Disney occasionally has gone to other restaurateurs to create eateries from the ground up, not just consulting on the concept but actually owning and operating the restaurants on the property.
Two restaurants on the three-and-one-half-year-old Pleasure Island at Walt Disney World, for example, are owned and operated by The Levy Restaurants of Chicago.
“We’re very proud of the fact that we are the only restaurateurs to develop, own and operate restaurants on Disney properties,” Bill Post, president of The Levy Restaurants, says of the Fireworks Factory and Portobello Yacht Club.
“They went through a national search, and that national search led to Levy,” Post says.
“We’re a company that’s incredibly small by a Disney standard,” Post adds, “but we’re the type of company that approaches its business very much with the kind of mentality that Disney is renowned for, from a service standpoint, from a creativity standpoint.
“They looked at Pleasure Island and said, |Here’s an opportunity where we’d like that same level of creativity and imagination and innovation into foodservice as we have in all of our theme parks.'”
Chicago-based Levy, which has about $100 million in annual sales at 36 units ranging from fast food to the fine-dining Spiaggia and even racetrack concessions, was the company that Disney picked, and Post says it was logical.
“Everything that we’ve ever done is different; we’ve never done two things alike. And I think that inspired them,” Post says. “I think when you talk about innovation, some of the things we’ve done from a foodservice point of view are foodservice firsts in the Midwest or the country.” Levy restaurants were among the first to introduce charcoal grilling 14 years ago, a wine list dedicated to American vintners and wood-burning ovens. “I think that was very impressive to the Disney people,” Post says.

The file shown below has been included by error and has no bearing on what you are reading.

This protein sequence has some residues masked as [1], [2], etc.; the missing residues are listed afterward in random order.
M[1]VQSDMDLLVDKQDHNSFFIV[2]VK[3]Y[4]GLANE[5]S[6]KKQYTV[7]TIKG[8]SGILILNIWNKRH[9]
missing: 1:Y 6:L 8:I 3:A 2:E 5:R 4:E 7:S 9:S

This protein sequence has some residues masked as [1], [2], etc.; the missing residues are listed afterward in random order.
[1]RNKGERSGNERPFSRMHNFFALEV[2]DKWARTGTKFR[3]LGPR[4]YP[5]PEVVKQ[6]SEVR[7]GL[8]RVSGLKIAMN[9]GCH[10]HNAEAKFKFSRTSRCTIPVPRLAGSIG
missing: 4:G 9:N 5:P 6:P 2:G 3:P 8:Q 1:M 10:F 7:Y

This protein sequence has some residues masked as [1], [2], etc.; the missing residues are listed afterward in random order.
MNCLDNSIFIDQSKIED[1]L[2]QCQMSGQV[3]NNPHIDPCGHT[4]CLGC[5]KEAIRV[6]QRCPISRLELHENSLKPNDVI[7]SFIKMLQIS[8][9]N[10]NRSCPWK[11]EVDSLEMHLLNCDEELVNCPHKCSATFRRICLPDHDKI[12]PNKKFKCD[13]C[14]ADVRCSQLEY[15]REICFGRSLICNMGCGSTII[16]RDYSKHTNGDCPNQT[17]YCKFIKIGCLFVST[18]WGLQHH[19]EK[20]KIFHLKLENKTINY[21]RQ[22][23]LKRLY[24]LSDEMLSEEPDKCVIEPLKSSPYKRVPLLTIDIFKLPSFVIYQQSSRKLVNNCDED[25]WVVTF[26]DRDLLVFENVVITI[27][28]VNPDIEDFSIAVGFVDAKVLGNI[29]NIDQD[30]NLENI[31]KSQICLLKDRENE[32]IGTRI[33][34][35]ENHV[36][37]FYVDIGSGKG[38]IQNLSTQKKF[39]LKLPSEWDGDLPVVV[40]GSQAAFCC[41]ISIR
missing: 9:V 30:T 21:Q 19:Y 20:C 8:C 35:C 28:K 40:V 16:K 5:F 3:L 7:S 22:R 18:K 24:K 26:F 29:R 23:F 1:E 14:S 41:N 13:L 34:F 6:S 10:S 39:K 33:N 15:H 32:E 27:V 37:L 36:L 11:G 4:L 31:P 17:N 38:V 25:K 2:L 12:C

Disney also taps impressive talent when it’s researching new concepts.
When Euro Disney was on the drawing boards, the company went to consultants from across the nation to get input into the park’s restaurants. Pano Karatassos’ Buckhead Life Restaurant Group in Atlanta consulted on the Hotel New York’s Parkside Diner and the Steakhouse restaurants at Euro Disney; the staff at Wolfgang Puck’s Postrio in San Francisco consulted on what became the Los Angeles Bar & Grill at France’s Festival Disney.
During project planning in the summer of 1988, the company also put together a think tank that included a half-dozen U.S. chefs, several food writers and a couple of instructors from the Culinary Institute of America.
The group included Stephan Pyles, chef and co-owner of Routh Street Cafe in Dallas, who spent three days at Disney World.
“They wanted to get ideas about food in this country and how the French might perceive it,” Pyles says. Disney executives bounced ideas for menus and concepts off the group and sought their reactions.
$1.2 million in popcorn sales
Pyles says he was amazed by the staff’s dedication to Walt Disney’s vision and the fact that one popcorn stand pointed out during a tour of the park grossed $1.2 million. “That’s more than many restaurants,” Pyles adds.
Disney food outlets are indeed high volume, Post says. The Pleasure Island restaurants have annual sales of nearly $7 million each, he notes. Dinner entree prices at Levy’s Italian Portobello range from $12.95 to $22.95. At the barbecue-grill Fireworks Factory, entree prices run from $12.95 to $23.95.
Now, three and one-half years after the restaurants opened, the Levy managers meet weekly with the Pleasure Island management. “It’s very much an open atmosphere of communication,” Post says. “We need to know what’s going on the Disney property, and we react in as proactive a manner as possible. They need to know what’s going on in our business.
“We’ve certainly learned a lot of positive things by being involved in this environment,” Post says, adding that Levy’s partnership with Disney has had “enormous impact” on his company.